By Rebecca Esparza, BBA ’99 & MBA ‘03
Back in the mid-1990s, Donna Normandin, BBA ’96, had no idea how a friendly chat with UIW President Dr. Louis Agnese would forever change the course of her professional career.
“At the time I was working at the San Antonio Hispanic Chamber of Commerce and Dr. Agnese was on our Board of Directors as treasurer,” she recalled. “I was the staff liaison to the Finance Committee and one day I arrived early for one of the meetings. Dr. Agnese started asking me about myself and, of course, the topic of education came up.”
She explained to Agnese how she had finished two years at San Antonio College and yearned to go back to school, but wanted to attend class with working adults. Finances, as well as the possibility of limiting classes to just one per semester, were also of concern to Normandin.
His immediate response to her: “Do we have a new program for you!”
“It was the ADCaP program and as the old saying goes, the rest is history,” Normandin said proAudly.
ADCaP is the Adult Degree Completion Program, offering bachelor’s and master’s degrees in San Antonio, as well as a satellite location in Corpus Christi. Accelerated eight-week terms help working adults complete a degree with convenient evening or Saturday classes.
She started the ADCaP program in 1996 and graduated by June of 1997 with a Bachelor of Business Administration.
But she didn’t let her love of UIW end there. By 2006, a friend had contacted her about wanting to re-start the UIW Alumni Association. Normandin, who was now senior vice president of CRA and community development at Frost Bank, had a strong background with boards and foundations. It seemed like a perfect fit.
“Part of what I do in my job is serve and participate on boards, committees and commissions and I’ve been tapped on many occasions to ‘create or fix’ organizations, which is why I was encouraged to send in my resume,” she said. “At the first board meeting, I was voted in as the president (of the Alumni Association) and I currently serve as past president. It was a great experience and working with the office of alumni relations was great.”
Normandin’s service to the community is unparalleled, as she spends much of her time addressing issues that affect underserved populations, including those with limited resources.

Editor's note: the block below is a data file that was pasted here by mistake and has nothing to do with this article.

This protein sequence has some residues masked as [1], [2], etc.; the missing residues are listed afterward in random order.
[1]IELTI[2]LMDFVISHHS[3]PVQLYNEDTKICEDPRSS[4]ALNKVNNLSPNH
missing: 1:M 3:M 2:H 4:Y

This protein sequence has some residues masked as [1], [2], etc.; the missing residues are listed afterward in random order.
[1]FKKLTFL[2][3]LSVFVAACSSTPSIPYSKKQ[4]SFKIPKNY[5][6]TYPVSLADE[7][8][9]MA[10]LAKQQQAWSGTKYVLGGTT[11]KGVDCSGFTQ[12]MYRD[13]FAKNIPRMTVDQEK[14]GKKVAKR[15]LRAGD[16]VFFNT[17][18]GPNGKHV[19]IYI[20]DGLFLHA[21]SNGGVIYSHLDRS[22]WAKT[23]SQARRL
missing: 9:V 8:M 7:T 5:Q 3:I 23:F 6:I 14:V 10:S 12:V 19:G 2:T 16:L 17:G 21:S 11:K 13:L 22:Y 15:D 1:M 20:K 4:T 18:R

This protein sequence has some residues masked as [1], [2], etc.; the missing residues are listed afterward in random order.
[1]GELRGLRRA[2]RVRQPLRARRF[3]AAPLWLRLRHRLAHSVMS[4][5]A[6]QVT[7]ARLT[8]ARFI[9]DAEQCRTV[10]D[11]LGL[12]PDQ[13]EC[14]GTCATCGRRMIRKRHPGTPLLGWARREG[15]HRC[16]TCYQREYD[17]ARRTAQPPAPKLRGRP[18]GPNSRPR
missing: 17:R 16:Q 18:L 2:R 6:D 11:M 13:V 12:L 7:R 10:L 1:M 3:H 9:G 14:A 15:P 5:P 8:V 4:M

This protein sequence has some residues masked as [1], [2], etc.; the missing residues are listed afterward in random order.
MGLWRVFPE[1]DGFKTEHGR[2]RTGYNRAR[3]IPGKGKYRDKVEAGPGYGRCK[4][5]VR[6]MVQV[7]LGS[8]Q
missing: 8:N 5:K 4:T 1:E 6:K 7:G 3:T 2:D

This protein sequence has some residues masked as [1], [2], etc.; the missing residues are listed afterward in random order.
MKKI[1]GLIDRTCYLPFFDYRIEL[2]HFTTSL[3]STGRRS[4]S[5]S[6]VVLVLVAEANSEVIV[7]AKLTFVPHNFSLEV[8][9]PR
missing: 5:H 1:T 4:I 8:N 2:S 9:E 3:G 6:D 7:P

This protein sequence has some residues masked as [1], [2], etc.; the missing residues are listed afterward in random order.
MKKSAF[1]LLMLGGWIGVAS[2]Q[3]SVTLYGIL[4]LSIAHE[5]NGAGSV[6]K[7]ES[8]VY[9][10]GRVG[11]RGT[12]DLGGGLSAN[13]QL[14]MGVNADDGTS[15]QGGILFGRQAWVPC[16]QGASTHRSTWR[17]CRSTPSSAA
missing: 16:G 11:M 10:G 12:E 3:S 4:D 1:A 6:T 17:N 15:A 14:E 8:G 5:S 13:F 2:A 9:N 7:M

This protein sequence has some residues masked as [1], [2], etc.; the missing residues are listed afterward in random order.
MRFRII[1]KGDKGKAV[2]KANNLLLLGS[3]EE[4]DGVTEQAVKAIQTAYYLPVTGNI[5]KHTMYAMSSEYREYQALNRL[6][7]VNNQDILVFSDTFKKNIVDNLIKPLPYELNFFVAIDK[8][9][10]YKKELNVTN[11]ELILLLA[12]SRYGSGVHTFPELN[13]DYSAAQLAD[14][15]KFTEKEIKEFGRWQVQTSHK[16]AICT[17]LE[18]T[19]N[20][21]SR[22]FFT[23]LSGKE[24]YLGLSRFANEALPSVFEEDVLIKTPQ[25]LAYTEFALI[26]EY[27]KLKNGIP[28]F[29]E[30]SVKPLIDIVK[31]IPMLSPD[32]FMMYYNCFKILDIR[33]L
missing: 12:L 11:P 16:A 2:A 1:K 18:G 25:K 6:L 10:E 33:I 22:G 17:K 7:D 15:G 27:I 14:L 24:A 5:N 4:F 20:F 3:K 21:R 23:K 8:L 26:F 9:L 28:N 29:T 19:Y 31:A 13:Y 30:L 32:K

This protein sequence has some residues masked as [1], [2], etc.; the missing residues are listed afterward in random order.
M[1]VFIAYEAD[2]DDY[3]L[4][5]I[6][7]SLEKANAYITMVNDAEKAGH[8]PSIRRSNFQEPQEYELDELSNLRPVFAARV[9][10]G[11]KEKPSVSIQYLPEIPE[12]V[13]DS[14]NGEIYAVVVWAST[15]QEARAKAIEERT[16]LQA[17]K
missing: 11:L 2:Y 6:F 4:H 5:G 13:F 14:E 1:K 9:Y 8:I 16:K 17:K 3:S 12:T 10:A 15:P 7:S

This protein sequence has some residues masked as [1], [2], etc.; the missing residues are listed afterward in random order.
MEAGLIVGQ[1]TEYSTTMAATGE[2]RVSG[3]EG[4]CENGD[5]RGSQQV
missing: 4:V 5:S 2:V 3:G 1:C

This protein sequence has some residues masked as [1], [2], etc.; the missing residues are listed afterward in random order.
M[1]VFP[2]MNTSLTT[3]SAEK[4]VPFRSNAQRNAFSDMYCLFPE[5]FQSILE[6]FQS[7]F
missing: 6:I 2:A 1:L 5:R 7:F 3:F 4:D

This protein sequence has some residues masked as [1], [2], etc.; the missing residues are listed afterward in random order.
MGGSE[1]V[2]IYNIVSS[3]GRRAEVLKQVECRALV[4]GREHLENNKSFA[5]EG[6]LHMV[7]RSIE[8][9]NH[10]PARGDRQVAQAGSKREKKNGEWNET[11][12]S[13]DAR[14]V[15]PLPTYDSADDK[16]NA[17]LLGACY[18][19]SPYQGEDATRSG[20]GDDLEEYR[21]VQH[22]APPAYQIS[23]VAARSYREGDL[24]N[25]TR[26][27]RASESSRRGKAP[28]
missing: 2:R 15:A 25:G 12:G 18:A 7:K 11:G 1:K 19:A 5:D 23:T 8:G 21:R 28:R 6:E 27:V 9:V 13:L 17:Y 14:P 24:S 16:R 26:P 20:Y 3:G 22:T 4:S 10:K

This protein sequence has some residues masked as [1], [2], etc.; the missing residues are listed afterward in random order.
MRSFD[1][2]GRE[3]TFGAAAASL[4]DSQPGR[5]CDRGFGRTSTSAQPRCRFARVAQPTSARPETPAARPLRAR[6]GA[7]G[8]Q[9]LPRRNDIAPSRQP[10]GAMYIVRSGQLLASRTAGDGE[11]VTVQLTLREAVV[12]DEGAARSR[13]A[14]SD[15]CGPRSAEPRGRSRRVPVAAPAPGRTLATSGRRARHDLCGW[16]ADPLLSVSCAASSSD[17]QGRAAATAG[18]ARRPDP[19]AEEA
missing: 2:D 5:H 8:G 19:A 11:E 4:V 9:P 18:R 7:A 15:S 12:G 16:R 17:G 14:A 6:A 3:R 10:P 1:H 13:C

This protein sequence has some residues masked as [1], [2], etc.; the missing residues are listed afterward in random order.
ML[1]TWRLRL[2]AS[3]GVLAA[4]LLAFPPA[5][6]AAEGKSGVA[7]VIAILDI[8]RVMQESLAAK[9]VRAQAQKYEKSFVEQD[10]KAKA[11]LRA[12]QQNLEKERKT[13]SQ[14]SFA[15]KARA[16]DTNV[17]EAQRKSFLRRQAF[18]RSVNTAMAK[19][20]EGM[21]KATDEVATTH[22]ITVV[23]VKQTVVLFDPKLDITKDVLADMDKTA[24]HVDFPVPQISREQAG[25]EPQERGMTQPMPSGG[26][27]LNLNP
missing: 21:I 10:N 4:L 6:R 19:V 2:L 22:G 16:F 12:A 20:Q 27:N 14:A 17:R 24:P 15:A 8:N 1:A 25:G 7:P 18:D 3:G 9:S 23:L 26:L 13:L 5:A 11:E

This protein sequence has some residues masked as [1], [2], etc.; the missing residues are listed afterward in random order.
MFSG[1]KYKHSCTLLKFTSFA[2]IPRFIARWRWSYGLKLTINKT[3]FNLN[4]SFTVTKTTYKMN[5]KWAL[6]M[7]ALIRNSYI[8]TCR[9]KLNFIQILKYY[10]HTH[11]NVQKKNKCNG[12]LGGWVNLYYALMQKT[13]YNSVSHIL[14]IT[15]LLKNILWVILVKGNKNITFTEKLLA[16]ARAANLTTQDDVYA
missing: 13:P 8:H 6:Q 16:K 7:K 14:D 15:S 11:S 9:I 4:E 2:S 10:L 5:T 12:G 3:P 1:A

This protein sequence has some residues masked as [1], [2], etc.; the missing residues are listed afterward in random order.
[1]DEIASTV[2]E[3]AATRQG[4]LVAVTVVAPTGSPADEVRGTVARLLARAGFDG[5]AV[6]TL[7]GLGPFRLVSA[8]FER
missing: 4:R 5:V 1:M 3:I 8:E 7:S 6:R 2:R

“We want to help make people more financially self-sufficient,” she said. “One of the issues that is very prevalent across our nation is credit. Easy access to purchasing power (in terms of credit) has ruined many.”
In her research of the subject, one of the things she found missing in schools today was the instruction of financial/credit topics. The cycle must stop somewhere, Normandin decided, and she was determined to be part of the solution.
“My interest was in trying to find a way to be in the classroom providing financial education to high school seniors in the inner-city, about money and financial pitfalls before they graduate and enter the adult world,” she said.
Ideally, she wanted 17- and 18-year-olds to think hard before accepting their first credit card offer: “’Do I send it in or shred it,’” she wanted them to ask themselves. “We want them to make a long term decision, not a rash decision.”
The Frost Financial Youth Academy has graduated over 400 students since its inception in 2006 and funded eight scholarships to colleges across the state. The eight-month program starts in October and ends in May of the following year. Each month different bankers teach a module of financial education featuring topics like general banking, checking, savings, economics, investments, credit, careers and college.
“Students are provided incentives for participation and work towards having their name in a scholarship drawing held at the graduation,” said Normandin. “Currently we’re in two schools in San Antonio, as well as schools in Austin, Fort Worth, Houston and McAllen.”
Frost Financial Youth Academy has also visited the UIW campus, completing sessions with the football team during camp in 2010.
“We did a one-and-a-half-hour financial education session with the players. We had fun, as did the team and many were shocked at some of the information provided. I think even the coaches learned something new. It was well received and we hope to do it again someday,” she said.
Normandin has continued her service to UIW as the president of the Quarterback Club, the official booster club program for UIW Cardinals Football.
The countless number of people she’s been able to assist, both through her volunteer work at UIW and her professional career at Frost Bank, owe a debt of gratitude to the ADCaP program and Dr. Agnese’s sage advice.
“Had I not gone back to school and finished my degree, I would not be in the position I am today at the bank,” Normandin reflected. “But, I think the biggest thing it did for me was give me a great sense of pride that I finished my degree and felt so good about myself. I’m proud to say I have my degree and have it from UIW. In December of this year, I will also be able to say I have my MBA from UIW.”
Normandin credits several people for their assistance during her time in the ADCaP program. She said the assistance and guidance from Chancellor Dr. Denise Doyle was invaluable. Normandin also remains good friends with many of the people she met in the program. Additionally, her mentor (and eventually her boss) at Frost Bank, Group Executive Vice President Bernard Gonzales encouraged her to finish school.
“He was tough, but I learned so much from him and he helped get me where I am today.”
But probably no one influenced her personally more than her mother, who was diagnosed with cancer shortly after she started the ADCaP program.
“She was so supportive and never let me quit. She lived long enough to see me walk the stage and that’s a memory that will be with me forever.”